Software Patents: India’s trojan horse in the city of FOSS (part II)

                                                                          Fig. 4 The CRI guidelines have enabled the granting of software patents

Another problem with the CRI guidelines is that they masquerade as law since they along with the Manuals lack the force of law. Thus, they could be called as a wolf in sheep’s clothing as they cannot even be strictly challenged before a court of law.

The 2015 CRI guidelines were problematic and there was a 40% increase in the average number of software patents that were granted in the brief duration for which the 2015 CRI Guidelines existed.

In contrast, the 2016 CRI guidelines slowed down the number of software patents being granted presumably because of the three-part test which proposed that for patenting a software there must also be the presence of novel hardware. This requirement led to the slow-down in the number of software patents being granted, as research shows.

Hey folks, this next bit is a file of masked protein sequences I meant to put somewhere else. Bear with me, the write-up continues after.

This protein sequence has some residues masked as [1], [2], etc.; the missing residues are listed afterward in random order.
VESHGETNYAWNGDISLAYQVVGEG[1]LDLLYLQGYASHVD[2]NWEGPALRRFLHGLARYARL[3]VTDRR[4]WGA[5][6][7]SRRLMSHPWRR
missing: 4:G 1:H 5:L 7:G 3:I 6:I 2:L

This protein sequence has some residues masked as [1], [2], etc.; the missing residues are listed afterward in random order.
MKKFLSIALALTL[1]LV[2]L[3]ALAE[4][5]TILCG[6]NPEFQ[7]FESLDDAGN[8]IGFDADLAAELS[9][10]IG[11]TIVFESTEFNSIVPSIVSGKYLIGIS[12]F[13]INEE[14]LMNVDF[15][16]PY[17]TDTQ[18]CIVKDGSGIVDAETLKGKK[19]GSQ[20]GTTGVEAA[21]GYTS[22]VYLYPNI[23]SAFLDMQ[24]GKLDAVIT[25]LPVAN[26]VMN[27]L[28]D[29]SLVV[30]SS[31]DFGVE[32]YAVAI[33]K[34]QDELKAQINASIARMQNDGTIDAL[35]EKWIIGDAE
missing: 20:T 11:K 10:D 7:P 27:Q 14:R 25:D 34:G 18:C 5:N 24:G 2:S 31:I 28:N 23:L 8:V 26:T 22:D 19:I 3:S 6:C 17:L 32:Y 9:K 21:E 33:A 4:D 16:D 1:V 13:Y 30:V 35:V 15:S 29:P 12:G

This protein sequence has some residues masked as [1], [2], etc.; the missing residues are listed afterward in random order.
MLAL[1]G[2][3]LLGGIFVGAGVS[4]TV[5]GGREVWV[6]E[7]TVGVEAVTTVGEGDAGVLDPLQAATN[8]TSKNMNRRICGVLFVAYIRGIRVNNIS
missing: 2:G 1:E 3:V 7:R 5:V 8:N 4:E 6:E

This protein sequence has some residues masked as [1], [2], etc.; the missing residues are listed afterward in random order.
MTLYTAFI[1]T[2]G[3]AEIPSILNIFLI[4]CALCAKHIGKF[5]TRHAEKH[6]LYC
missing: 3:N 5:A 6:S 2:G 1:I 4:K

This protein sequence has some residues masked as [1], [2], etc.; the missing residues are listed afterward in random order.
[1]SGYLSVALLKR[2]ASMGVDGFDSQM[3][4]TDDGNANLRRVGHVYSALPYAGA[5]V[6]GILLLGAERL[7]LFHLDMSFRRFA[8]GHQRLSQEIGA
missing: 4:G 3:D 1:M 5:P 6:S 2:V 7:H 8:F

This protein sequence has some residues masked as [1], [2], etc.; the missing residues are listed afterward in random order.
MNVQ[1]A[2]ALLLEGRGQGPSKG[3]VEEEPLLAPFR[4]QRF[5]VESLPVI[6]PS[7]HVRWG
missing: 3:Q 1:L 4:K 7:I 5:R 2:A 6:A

Furthermore, the latest 2017 CRI Guidelines immediately worsened things as there was a 54% monthly increase in the number of software patents being granted. This is presumably because of the removal of both the three-part test, and the ‘further technical effect’ test, and the treatment of software at par with other general inventions.

Proprietary programs and patents: So long FOSS!

As long as it can be run, it can be patented. Because of this vulnerability in law, in many patents, patentees just add a ‘hardware limitation’ by stating that the program is run on a general-purpose computer to circumvent the law and thus become eligible for a patent. This endemic is not limited only to computer programs, algorithms are completely prohibited from being patented irrespective of per se or not – yet giants like Google, Facebook (now Meta) are still being granted patents for their algorithms.

Generally, the creative part such as a source code may be eligible for copyright protection, whereas the functional part such as the algorithm and the program itself may be patentable – just not in India.

Thus, there is no doubt that this Latin phrase could become the death knell for FOSS and the trojan horse of software patents, hiding the soldiers of proprietary software to single-handedly destroy the city of FOSS.